Interview: CTO, StarHub, Singapore: We are looking at carrier-aggregation sometime in 2014.

Mock Pak Lum, CTO, StarHub, Singapore

Mock Pak Lum, CTO, StarHub, Singapore

Mock Pak Lum, CTO, StarHub, Singapore is delivering the opening keynote on Day One of the LTE Asia conference, taking place on the 18th-19th September 2013 at the Suntec, Singapore.

How has your LTE network developed over the past year?

We have gone from no coverage to almost nation-wide coverage in Singapore in the past year.

What is your timeline for implementing LTE Advanced technologies?

We are looking at carrier-aggregation sometime in 2014.

Where do innovative technologies such as Hetnets fit into your plan?

We will be looking at small cells and also Wi-Fi to supplement our macro cells.

When are you looking at introducing VoLTE and what will the benefits be?

The introduction of VoLTE will depend on the availability of handsets which can receive VoLTE, this is likely to happen in 2014.  It will provide high quality voice, almost instantaneous set up time and easier integration to apps.

What are you hoping to get out of attending and speaking at the LTE Asia conference?

To meet and learn from other mobile operators.

The LTE Asia conference is taking place on the 18th-19th September 2013 at the Suntec, Singapore. Click here to download a brochure for the event.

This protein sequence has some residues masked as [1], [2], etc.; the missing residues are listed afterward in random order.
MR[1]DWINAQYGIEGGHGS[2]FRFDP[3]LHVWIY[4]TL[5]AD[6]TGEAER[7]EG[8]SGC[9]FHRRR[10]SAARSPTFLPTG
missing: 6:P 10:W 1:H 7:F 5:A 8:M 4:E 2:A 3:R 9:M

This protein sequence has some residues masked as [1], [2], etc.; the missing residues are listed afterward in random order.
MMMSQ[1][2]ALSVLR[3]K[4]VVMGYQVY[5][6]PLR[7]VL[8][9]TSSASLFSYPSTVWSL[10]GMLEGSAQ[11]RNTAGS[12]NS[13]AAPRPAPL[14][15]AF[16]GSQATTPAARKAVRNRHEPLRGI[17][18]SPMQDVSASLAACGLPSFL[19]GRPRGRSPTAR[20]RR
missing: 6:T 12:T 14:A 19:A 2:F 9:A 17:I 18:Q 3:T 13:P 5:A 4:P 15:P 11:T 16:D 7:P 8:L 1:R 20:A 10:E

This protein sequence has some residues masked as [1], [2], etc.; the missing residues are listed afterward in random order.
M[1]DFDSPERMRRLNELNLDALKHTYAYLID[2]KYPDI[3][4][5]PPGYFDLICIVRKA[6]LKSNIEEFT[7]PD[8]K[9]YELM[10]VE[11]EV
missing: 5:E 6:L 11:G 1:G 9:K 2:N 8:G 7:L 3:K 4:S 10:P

Carrier aggregation for LTE-Advanced – revealed

This post is by Ashok Kumar, assistant vice president of technology for LTE Advanced carrier aggregation technology at Aricent.

LTE Advanced as a technology offers many new critical features. These include 8X8 MIMO in the downlink direction and 4×4 MIMO in the uplink direction, co-ordinate multi-point operation (COMP), multi-cluster transmission support in the uplink direction, carrier aggregation (CA), support of relay node, enhanced PDCCH channel, and enhanced ICIC.

In practice, some features of any new upcoming technology always get deployed much ahead of the other features, and in my opinion, carrier aggregation is going to be one such feature of LTE Advanced. The rationale behind this is that the demand for data is increasing fast and the realisation of this feature is cost effective. This is because only software upgrade is required on the network side and new user equipment devices supporting this feature.

Now, some of you may be wondering what exactly carrier aggregation is but simply put, CA is a mechanism to increase channel bandwidth, or in other words, achieve higher data rates than standard LTE, as shown in Figure 1 below.

Figure 1

Figure 1

LTE as a technology supports up to 20MHz channel bandwidth, but with CA, the same can be enhanced to 100MHz as five such channels (called component carriers), up to 20 MHz each, can be combined.

To achieve this, CA introduces the concepts of Primary cell (PCell) and Secondary cells (SCell). The CA-capable UE selects a PCell, just like a non-CA capable UE, making this feature fully backward compatible. The SCells are allocated to the CA-capable UE by the RRC layer, after due evaluation that these cells can also serve that particular UE. The activation/deactivation of these SCells is controlled by the MAC layer. The SCells may operate on the same frequency band as the PCell, or on a different Band. There are no changes made to the RLC and PDCP layers, except for the support of larger buffer sizes.